It is a very nice and entertaining series Jim Zub and his bunch of artists offered us here. We have our heroes recovering from their past adventures, finding answers and getting back on their feet. The optimistic (and often funny) tone of these short-stories acts like a balm on the reader's spirit in an echo of the narrative... Now the question is to know if we're on some happy ending here or can we hope to see our heroes back on the road soon ? Time will tell I suppose...



D&D comics history part 36 - Frost Giant's Fury (IDW)

   In 2017, IDW issues a new mini-series depicting the adventures of Minsc and his companions after their escape from the Demiplane of Dread at the end of Shadows of the Vampire. This third story of our heroes from Baldur's Gate will be part of WotC's ongoing event : Storm King's Thunder and will be released under the title :

Frost Giant's Fury

2017 TPB cover

   As for the 2 previous series, author Jim Zub is in charge of the writing. This time he associates with artist Netho Diaz. The coloring will be done by Thiago Ribeiro and Milen Parvanov while the inking will be by Glauber Matos and J.B. Neto. And as usual, Neil Uyetake will be in charge of the lettering and collection design.

   We find our heroes caught in a snowstorm, lost somewhere in the middle of the Frozenfar, west-northen region of the Spine of the World. Badly injured after their battle against the master vampire Strahd, they find refuge in a cave. But soon, their shelter is discovered by a group of ogres passing by that they will have to confront. Hopefully for our bunch of broken adventurers, they'll be helped in their fight by a certain Saarvin, a scout dragonborn that will then lead them to the mining city of Fireshear. And from there it becomes obvious Jim Zub once again based his story on the WotC's module issued for the eponymous ongoing event.

 Map of the Frozenfar

Storm King's Thunder adventure module (WotC, 2016)

   Saarvin is a character that appears briefly in the Storm King's Thunder module as a random wilderness encounter proposal (cf pict below). But, even if he has just a few lines describing him there, he will be added as a playable character in the upcoming and still work-in-progress android game : Warriors of Waterdeep by Ludia.

Saarvin - Ranger random encounter, Storm King's Thunder (p.71 - WotC, 2016)

Saarvin first appearance, Frost Giant's Fury #1 (IDW, 2017)

Saarvin in Warriors of Waterdeep - design by Gwen Houzelot (Ludia, 2018)

   After a few time spent in Fireshear healing, resting and equiping themselves with appropriate winter gears, our heroes, back on their feet, have to deal with a frost giants' raid on the city. Minsc and his crew will help defend the town adding their strenght to the Griffons' aerial support lead by Dasharra Keldabar. Krydle, on his side, will play an unexpected asset by releasing a White Dragon, captive of the giants, named Licanthe. This is barely the suggested encounter found in the module's description of the city (cf pict below)...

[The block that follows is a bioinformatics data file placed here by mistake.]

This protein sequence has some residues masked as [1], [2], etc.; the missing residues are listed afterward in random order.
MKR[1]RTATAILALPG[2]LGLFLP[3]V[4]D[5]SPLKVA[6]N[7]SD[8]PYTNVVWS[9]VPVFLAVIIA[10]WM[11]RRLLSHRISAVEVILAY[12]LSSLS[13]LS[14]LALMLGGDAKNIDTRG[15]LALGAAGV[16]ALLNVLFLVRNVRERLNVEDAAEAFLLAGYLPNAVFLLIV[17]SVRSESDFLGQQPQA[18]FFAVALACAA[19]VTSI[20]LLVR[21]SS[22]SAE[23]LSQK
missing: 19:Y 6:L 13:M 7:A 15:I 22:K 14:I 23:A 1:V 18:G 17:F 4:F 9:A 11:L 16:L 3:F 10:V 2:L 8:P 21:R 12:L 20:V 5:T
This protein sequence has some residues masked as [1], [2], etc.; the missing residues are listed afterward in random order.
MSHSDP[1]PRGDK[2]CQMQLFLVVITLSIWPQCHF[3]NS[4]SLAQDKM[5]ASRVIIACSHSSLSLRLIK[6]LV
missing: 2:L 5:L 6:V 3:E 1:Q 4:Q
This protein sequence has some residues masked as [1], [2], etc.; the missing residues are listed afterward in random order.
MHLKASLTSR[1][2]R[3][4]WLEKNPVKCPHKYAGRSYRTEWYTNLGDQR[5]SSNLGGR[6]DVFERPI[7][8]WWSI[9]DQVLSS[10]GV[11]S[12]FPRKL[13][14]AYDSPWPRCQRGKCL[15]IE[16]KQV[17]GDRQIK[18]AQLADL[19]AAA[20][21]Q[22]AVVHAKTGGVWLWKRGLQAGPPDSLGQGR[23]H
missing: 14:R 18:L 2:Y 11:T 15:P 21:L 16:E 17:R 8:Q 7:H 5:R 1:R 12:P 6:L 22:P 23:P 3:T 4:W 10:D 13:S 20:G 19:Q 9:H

Firesheard description & suggested encounter - Storm King's Thunder (p.83-84 - WotC, 2016)

   The raiding giants' leader is a certain Lord Gryttmort who's heading to a peak named Cold Crag  willing to reach Licanthe's secret lair in order to seize a Dragon Orb. This artifact would allow him to get control on dragons and then to get the power to overthrow Storvald and take his place as a Jarl (and conquer the rest of the North from there...). To have Licanthe obey him and extort the hidden lair's location, he took the dragon's eggs in hostage. This is an interesting scenario Jim Zub constructed here as he mixed up different elements of the module. (cf extracts below). If Jarl Storvald is in the center of the module's plot elements that inspired the comic's narrative, he's replaced here by Gryttmort but however still being evocated once.

White dragon's eggs plot elements, SKT module p.11

Orb of dragonkind plot element, SKT module p.12

   As well, Gryttmort's headquarters (where our bunch of adventurers will finally end to achieve their goal - saving the North and all...) are a pretty unique floating iceberg fortress that is described in the module as being Svardborg (cf upper map of the Frozenfar) :

Gryttmort's Fortress

Svardborg map - Storm King's Thunder (p.160 - WotC, 2016)

   Jim Zub definitely excels in his put-a-module-in-a-shaker-and-get-a-story processing. He really has an eye to select the plot elements that will set his narrative up and the talent to bring credibility to his characters via the wide range of emotions they go through. Netho Diaz did an amazing work here, his style fitting perfectly the narration with the use of ruggish lines emphasing the decrepitude of our heroes and the hostile environment they are facing.
   And bonus (!) : we're granted at the end of each issue (as well as in the TPB) with our five heroes' chara-sheets. These are meant to be used by roleplayers (cf disclaimer at the bottom of each) and are freely available in pdf on Wizards' website. Here's Nerys' one for an insight :

No doubt... within the D&D comics world, IDW rules and we can only hope it will last for long !